The James Webb Telescope just took the first direct image of an exoplanet – teach me about science

The James Webb Telescope just took the first direct image of an exoplanet – teach me about science
This image shows the exoplanet HIP 65426 b in different bands of infrared light, as seen from the James Webb Space Telescope. The small white asterisk in each image indicates the location of the host star HIP 65426, which was subtracted using vertebrae and image processing. The ribbon shapes in the NIRCam images are artifacts of the telescope’s optics, not objects in the scene. (Credit: NASA/ESA/CSA, A Carter (UCSC), ERS 1386 Team, and A. Pagan (STScI)).

A picture of this world and the solar system! For the first time, astronomers have used the James Webb Space Telescope to take a direct image of a planet outside our solar system.

Since the James Webb Space Telescope (JWST) began its near-daily science observations, we’ve got something new. Now I’ve done it again, this time showing the first direct image of a planet outside our solar system.

The exoplanet in question, named HIP 65426 b, is a gas giant, meaning it has no rocky surface and cannot be habitable. Its mass is between six and twelve times that of Jupiter, and it is surprisingly small compared to the other planets: it is estimated to be between 15 and 20 million years old, compared to our Earth which is 4.5 billion years old.

This image, which contains views through four different optical filters, shows how JWST’s powerful infrared gaze can easily capture worlds outside our solar system. This is very good news because it shows its ability so that in future observations it can reveal unprecedented information about exoplanets.

The exoplanet was discovered in 2017 using the SPHERE instrument at the European Southern Observatory’s Very Large Telescope in Chile and they imaged it using short infrared waves. However, Webb’s image, with its longer infrared wavelengths, reveals new details that ground-based telescopes have not been able to detect due to the intrinsic infrared glow of the Earth’s atmosphere.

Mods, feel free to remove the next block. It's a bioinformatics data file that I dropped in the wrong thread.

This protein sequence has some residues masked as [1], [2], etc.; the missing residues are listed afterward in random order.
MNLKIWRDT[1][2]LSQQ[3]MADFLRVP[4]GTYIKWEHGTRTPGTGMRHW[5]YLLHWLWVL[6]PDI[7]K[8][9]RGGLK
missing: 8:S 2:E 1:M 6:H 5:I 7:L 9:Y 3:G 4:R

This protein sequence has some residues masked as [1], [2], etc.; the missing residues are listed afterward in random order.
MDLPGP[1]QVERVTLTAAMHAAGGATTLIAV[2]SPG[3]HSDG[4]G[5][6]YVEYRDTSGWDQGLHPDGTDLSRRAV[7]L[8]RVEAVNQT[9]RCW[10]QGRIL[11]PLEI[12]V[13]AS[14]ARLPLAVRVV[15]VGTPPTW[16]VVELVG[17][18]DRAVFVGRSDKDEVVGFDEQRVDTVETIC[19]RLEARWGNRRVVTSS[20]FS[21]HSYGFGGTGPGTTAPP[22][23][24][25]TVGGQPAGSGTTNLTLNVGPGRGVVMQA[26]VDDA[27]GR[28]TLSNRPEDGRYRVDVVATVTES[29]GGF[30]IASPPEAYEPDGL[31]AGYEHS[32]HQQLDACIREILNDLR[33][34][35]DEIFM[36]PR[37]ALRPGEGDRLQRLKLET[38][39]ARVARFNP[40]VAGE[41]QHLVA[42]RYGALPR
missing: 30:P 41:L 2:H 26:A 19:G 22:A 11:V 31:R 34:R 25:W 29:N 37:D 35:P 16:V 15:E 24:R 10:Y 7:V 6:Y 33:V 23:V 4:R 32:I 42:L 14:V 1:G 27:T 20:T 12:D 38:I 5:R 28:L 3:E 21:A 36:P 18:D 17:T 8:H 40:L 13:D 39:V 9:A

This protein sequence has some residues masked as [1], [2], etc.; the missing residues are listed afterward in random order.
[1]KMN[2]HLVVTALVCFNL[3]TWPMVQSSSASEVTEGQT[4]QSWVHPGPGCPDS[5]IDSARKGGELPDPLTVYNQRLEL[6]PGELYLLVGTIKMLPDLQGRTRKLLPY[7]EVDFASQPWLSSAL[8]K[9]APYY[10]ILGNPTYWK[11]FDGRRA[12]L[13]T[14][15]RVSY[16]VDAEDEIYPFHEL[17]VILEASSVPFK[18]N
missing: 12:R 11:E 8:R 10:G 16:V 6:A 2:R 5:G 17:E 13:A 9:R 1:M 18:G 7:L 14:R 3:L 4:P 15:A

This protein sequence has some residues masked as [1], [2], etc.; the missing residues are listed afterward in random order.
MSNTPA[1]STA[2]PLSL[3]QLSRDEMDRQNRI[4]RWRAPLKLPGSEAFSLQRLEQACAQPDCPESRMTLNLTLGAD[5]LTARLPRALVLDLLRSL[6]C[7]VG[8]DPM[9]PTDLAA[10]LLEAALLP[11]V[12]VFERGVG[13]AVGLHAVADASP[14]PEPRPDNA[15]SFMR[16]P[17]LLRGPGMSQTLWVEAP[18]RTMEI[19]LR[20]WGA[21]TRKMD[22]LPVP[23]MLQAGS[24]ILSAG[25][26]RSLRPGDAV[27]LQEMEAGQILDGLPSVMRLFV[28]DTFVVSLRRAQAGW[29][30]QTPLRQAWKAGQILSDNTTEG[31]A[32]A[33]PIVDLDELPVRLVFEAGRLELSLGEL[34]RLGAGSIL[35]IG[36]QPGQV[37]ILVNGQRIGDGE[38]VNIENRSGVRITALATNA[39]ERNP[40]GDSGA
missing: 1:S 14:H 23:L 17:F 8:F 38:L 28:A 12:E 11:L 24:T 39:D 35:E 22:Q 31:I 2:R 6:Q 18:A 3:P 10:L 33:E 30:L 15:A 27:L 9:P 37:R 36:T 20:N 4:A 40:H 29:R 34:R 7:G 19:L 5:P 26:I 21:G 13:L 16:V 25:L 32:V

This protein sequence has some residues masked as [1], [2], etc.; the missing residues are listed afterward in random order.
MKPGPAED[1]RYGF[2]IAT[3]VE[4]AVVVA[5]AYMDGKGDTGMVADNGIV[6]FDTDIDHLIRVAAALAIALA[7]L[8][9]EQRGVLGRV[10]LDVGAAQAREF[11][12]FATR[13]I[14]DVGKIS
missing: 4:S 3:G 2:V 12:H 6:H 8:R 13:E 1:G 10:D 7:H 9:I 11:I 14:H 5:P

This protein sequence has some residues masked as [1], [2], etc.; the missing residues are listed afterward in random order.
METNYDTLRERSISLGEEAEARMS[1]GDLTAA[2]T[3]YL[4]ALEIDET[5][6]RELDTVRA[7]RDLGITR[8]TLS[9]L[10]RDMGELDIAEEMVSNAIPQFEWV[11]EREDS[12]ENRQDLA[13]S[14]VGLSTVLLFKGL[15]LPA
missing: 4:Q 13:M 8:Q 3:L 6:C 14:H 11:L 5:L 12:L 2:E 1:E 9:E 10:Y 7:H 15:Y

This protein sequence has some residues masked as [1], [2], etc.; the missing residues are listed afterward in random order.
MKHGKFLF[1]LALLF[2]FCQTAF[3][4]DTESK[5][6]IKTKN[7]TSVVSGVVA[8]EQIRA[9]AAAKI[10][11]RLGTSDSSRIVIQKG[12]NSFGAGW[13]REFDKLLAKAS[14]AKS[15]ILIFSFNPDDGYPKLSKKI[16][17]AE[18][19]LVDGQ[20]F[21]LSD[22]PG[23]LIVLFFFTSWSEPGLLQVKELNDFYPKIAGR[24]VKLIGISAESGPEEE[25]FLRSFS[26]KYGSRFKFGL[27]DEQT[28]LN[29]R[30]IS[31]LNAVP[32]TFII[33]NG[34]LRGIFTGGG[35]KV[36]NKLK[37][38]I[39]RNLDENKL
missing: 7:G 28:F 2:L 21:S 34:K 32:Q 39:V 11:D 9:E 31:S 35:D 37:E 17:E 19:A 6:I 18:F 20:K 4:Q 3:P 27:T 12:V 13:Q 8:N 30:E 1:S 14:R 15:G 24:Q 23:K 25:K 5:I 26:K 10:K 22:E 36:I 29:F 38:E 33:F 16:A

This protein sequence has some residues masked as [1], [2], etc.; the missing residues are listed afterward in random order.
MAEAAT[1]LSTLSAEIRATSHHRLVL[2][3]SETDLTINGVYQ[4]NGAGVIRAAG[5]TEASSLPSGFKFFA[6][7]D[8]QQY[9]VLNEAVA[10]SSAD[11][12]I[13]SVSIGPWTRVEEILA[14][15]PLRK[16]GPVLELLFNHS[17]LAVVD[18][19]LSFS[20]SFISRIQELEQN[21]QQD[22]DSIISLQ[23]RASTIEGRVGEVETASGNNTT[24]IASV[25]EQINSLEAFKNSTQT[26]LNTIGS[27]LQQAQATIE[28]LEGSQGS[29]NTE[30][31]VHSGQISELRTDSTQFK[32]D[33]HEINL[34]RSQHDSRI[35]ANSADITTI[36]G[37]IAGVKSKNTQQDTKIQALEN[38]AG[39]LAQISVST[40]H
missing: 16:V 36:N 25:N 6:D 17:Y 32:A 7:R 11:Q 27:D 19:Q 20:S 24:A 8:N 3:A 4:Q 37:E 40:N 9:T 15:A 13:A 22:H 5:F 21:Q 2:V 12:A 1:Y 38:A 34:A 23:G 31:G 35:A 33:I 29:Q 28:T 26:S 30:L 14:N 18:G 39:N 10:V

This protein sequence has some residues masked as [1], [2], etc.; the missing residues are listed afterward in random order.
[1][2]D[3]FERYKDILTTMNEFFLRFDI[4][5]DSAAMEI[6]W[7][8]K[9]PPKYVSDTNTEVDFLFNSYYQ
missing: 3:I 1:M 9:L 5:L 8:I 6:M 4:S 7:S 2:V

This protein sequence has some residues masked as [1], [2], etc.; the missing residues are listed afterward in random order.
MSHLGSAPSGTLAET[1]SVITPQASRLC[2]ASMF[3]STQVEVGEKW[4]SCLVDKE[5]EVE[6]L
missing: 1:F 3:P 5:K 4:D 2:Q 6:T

These worlds are not only very far away (in a current spacecraft it would take about 73,000 years to get there), they are also very dim compared to their host star. For this reason, taking live images of the exoplanets is quite a challenge. NASA collaborators explain that HIP 65426 b is more than 10,000 times fainter than its host star in the near infrared, and a few thousand times fainter in the mid-infrared.

The space telescope carries four main instruments on board. Both the Near Infrared Camera (NIRCam) and the Medium Infrared Instrument (MIRI) are equipped with spacers, which are groups of small masks that block out the star’s light, allowing Webb to take direct images of some of the planets. External such as HIP 65426 b.

“Getting this photo was like searching for treasure in space,” Aryn Carter said, a postdoctoral researcher at the University of California, Santa Cruz, who led the image analysis. “Initially all I could see was the light coming from the star, but through careful image processing I was able to remove that light and discover the planet.”

Although it’s not the first time a space observatory has obtained direct images of exoplanets (Hubble has done before), it’s still an impressive feat for the new telescope, and it also opens the way to exploring other alien worlds where it will explore their physical and chemical properties.

“This is a transformative moment, not just for Webb, but for astronomy in general,” Sasha Hinckley said in a statement, Associate Professor of Physics and Astronomy at the University of Exeter, UK, who made these observations with broad international collaboration. “It was really impressive how well Webb Books suppressed the light from the host star.”

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